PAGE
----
Your work has a distinct look and feel—from the colors to the text to the facial expressions of your subjects. What was it like developing that style and what influences did you draw from?
It’s been an interesting journey in developing this style, mainly because I have been drawing in this same type of way pretty much since I was 13. But, what’s ending up happening over the years is that my skills have developed, but more importantly my confidence has developed.
As a kid, I was told by a teacher that I could not be an artist because my stuff did not look realistic. The very next day, I went to the library, I found a Keith Haring book and I shoved it right in her face and said, “Hey, what you’re saying is not correct.”
I think what over the years has helped my style become what it is just me being able to find the confidence within my own self to look at my work and find beauty.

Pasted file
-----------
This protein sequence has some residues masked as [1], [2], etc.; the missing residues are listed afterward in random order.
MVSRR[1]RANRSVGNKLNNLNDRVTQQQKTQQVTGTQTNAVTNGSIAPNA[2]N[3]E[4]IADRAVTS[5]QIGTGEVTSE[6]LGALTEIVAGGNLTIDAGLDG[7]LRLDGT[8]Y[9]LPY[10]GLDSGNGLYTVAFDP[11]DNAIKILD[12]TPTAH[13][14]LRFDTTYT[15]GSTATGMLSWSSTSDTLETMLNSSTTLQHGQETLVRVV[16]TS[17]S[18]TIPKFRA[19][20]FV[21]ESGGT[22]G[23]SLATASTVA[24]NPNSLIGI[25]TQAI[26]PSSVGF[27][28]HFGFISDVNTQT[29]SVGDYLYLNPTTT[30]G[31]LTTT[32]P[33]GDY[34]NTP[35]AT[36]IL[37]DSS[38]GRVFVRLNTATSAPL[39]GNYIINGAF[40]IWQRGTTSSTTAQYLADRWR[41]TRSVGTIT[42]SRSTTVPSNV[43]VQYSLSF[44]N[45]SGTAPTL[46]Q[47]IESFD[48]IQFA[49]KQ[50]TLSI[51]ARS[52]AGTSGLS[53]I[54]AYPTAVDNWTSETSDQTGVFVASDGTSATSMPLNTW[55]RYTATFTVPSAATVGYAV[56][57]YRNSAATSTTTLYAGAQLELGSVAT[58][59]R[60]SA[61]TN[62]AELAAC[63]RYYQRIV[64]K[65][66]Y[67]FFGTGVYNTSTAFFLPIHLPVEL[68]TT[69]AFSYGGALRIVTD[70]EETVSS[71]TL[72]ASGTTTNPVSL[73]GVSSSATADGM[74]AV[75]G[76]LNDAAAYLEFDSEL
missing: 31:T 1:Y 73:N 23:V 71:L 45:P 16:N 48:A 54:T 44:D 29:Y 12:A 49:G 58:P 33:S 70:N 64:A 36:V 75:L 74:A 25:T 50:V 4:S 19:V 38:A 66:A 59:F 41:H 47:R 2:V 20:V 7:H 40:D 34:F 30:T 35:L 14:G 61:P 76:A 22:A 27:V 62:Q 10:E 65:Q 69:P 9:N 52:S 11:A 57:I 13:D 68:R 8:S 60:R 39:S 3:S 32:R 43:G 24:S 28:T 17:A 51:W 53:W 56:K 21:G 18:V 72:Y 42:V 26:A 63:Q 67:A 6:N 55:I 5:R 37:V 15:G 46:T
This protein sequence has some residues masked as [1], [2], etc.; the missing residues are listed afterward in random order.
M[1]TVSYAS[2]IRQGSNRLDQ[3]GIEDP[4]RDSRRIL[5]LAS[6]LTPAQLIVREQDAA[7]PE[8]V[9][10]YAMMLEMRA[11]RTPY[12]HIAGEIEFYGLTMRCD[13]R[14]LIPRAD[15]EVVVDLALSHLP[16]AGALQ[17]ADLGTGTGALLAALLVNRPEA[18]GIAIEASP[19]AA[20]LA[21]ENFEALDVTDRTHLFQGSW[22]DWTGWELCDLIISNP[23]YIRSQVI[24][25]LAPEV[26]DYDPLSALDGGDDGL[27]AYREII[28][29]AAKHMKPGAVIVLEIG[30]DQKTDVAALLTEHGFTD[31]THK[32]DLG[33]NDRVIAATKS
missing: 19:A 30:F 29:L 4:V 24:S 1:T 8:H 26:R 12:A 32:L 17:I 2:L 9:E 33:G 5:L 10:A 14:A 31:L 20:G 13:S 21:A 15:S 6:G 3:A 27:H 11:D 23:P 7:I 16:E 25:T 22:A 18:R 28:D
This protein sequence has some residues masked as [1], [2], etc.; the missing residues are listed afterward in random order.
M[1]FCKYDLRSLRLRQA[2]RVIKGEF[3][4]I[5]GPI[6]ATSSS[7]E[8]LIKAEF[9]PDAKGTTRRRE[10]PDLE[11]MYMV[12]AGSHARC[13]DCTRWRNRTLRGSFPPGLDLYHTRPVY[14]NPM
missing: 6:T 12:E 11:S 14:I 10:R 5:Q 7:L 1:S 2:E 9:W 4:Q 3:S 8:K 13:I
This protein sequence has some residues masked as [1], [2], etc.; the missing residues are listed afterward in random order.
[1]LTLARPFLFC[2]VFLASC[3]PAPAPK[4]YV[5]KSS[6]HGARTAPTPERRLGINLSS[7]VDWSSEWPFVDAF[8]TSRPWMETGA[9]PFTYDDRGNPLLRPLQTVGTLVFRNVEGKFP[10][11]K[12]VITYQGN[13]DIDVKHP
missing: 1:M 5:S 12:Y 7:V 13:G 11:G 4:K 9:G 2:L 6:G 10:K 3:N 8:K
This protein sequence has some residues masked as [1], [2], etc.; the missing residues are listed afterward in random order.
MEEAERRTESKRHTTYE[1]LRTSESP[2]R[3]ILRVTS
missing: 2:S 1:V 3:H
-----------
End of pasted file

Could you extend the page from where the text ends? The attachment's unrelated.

As far as influences go, that’s a very long list. But off the top of my head: Dexter’s Laboratory, Ed, Edd n Eddy, I’m a huge streetwear and sneaker fan, anything and everything in Tokyo, interior design, the stage designer Es Devlin. I pretty much just like anything that people make.
From Adult Swim to Dick’s Sporting Goods, you’ve worked with some cool brands. What do you think makes for a good brand collaboration?
It’s really simple: honesty on both sides. Honesty about what the brand is trying to do and accomplish, and honesty in being willing to let the artist speak for themselves and the brand. Which tasks a lot of trust on both sides. I understand why some brands have thick creative briefs even before talking to the artist, but that, in a way, tells the artist, “I don’t too much trust you.”